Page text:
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I would like to understand how to extract renormalization constants of vacuum polarization diagram in pseudoscalar Yukawa theory with interaction $ig\bar{\psi}\gamma^5\psi$. This diagram is represented by the following integral: $$i\Pi(k^2)=-4g^2\int_p\frac{p^2+p\cdot k-m^2}{(p^2-m^2)((p+k)^2-m^2)},$$ where $\int_p=\int d^4p/(2\pi)^4$ and should give two renormalization constants: $$\delta Z_{\phi}=\frac{g^2}{4\pi^2}\frac{1}{\epsilon};\quad \delta Z_m=-\frac{g^2}{2\pi^2}\frac{1}{\epsilon},$$ which comes from singular part of polarization: $$\Pi_{\text{sing}}=\frac{g^2}{4\pi^2}\left[\frac{1}{\epsilon}(k^2-2m^2)\right]$$ I know the following statement:

It is enough to capture out divergence to find renormalization constants

I would like to avoid full calculation of the integral and only calculate these constants. Thus, I consider big momenta $p$ and expand $$\frac{1}{(p+k)^2-m^2}=\frac{1}{p^2}-\frac{2(p\cdot k)}{p^4}+\mathcal{O}(p^{-4}).$$ Substituting this expansion, I try to define singularity: $$i\Pi_{\text{sing}}=-4g^2\int_p\frac{p^2}{(p^2-m^2)p^2},$$ which can be calculated with dimension regularization and I find $$\Pi_{\text{sing}}=-\frac{g^2m^2}{2\pi^2}\rightarrow \delta Z_m=-\frac{g^2}{2\pi^2}\frac{1}{\epsilon}.$$ Then I have cast doubts about my derivation and do not understand how to extract the singular term which is $\propto k^2$.

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The scalar boson self-energy integral you are looking at has a naive quadratic divergence. This means that if you shift the integration variable to $\ell=p-xk$, the surface term you get is still divergent. Since the integrand of the surface term has to be proportional to $(xk)^{2}$, the surface term has a logarithmic divergence (two powers of $p$ in the numerator replaced with two powers of the fixed external momentum $k$). This term, with its proportionality to $k^{2}$, gives the field strength renormalization constant that you missed.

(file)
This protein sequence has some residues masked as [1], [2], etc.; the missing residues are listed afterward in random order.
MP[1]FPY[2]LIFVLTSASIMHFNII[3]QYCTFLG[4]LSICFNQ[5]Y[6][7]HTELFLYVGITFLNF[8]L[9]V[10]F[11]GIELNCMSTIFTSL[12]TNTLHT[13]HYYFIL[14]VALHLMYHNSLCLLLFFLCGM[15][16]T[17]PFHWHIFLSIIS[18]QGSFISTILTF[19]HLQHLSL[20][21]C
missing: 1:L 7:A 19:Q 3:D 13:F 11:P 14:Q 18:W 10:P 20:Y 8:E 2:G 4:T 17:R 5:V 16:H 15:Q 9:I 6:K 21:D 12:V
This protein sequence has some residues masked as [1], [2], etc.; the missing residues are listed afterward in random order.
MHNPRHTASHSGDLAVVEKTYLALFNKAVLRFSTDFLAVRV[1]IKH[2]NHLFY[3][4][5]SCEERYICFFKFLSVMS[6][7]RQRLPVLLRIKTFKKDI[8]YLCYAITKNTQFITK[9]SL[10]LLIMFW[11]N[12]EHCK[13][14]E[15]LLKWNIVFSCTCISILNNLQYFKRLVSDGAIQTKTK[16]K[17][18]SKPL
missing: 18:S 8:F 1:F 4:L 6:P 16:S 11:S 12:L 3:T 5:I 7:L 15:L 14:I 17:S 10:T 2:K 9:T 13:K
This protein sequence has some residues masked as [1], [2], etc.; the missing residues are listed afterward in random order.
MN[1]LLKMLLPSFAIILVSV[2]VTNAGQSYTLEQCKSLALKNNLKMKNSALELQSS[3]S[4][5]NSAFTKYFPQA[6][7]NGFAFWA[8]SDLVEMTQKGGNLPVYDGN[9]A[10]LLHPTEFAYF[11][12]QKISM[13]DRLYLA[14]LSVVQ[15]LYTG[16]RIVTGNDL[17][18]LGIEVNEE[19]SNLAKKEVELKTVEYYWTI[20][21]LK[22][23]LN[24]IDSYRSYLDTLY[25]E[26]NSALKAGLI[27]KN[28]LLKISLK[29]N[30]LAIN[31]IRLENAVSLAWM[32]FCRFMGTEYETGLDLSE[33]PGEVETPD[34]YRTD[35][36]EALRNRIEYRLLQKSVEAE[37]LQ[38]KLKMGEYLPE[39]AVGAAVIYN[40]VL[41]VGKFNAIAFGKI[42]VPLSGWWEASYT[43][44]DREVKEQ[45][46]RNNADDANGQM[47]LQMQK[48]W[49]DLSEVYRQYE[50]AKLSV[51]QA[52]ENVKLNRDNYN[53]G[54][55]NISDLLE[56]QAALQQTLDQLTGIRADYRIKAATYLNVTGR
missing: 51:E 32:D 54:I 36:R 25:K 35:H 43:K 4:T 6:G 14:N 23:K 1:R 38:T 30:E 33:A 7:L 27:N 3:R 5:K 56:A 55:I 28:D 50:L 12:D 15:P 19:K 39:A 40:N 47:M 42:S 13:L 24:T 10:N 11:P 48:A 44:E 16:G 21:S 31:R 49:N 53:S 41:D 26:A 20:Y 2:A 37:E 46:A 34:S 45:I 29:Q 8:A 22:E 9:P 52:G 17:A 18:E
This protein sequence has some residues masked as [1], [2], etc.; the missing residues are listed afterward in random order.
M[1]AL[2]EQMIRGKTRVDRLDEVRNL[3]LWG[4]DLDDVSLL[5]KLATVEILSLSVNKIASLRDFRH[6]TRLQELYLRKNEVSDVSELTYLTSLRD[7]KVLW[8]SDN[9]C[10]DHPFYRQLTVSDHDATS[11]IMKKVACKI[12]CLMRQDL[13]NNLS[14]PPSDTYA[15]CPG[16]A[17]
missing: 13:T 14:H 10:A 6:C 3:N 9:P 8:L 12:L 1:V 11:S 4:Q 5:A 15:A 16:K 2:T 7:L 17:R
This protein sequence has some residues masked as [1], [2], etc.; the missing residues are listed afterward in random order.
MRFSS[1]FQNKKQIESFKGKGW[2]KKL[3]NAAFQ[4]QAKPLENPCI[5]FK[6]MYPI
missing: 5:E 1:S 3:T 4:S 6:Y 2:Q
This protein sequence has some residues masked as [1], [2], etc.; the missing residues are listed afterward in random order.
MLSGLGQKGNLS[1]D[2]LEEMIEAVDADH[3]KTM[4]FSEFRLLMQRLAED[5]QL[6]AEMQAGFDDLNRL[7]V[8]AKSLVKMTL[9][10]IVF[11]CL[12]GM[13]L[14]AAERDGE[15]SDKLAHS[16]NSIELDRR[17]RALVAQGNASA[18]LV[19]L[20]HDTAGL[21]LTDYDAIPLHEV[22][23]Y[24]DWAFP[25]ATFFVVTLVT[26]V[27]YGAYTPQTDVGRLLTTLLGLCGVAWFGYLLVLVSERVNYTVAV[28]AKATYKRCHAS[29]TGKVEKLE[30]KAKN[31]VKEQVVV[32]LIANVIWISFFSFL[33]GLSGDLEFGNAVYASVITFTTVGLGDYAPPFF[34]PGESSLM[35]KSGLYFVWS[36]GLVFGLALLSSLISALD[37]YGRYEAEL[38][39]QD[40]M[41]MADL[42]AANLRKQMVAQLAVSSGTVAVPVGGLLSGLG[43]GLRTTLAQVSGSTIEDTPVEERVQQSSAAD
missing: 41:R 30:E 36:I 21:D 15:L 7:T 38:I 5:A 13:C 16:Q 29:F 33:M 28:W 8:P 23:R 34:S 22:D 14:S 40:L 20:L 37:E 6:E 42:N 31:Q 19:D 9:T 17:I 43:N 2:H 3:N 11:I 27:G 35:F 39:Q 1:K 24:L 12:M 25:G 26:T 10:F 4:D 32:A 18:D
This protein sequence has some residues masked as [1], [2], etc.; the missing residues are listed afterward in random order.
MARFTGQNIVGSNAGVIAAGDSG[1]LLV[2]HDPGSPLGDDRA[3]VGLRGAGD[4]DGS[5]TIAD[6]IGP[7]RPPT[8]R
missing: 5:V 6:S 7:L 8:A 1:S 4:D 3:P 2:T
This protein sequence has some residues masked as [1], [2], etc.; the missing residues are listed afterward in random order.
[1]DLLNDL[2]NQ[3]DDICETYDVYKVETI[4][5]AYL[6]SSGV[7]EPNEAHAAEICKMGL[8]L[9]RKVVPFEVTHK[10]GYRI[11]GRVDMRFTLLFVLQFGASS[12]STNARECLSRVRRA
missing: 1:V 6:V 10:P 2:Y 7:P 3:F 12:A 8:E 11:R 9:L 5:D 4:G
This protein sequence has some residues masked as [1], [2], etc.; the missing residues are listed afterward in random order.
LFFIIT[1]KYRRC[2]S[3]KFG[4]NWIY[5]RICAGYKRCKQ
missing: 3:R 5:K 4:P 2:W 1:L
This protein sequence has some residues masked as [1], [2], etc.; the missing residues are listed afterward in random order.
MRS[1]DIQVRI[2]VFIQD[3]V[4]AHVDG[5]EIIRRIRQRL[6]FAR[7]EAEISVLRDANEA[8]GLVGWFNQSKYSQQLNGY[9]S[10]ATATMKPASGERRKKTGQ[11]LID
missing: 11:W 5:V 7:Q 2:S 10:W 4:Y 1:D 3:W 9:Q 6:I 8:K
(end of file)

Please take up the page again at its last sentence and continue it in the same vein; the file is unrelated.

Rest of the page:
In an initially logarithmically divergent expression, you could just drop all other masses and momenta in comparison with the integration momentum $p$ and get the infinite residue that way. However, with a quadratic divergence, there are two divergences. In dimensional regularization, the residue of the divergence $\Gamma(1-d/2)$ (as $d\rightarrow 4$) is, for dimensional reasons, independent of $k$ and gives the mass renormalization. After you introduce a counterterm to cancel that divergence, there is another divergence (proportional to $k^{2}$) coming from $\Gamma(2-d/2)$, which is canceled by a field strength renormalization counterterm.

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  • $\begingroup$ Can You please clarify what is "surface term"? If I shift variables, I obtain for numerator $q^2+(q\cdot k)(1-2x)-(k^2x(1-x)+m^2)$ and for denominator $q^2-(m^2-k^2x(1-x))$. Also, the second part of Yours answer seems unclear for me. You mean that afterneglecting of all masses and momenta the value of the integral is defined by the residues at denominator poles? $\endgroup$ – Artem Alexandrov Jun 17 '19 at 14:25

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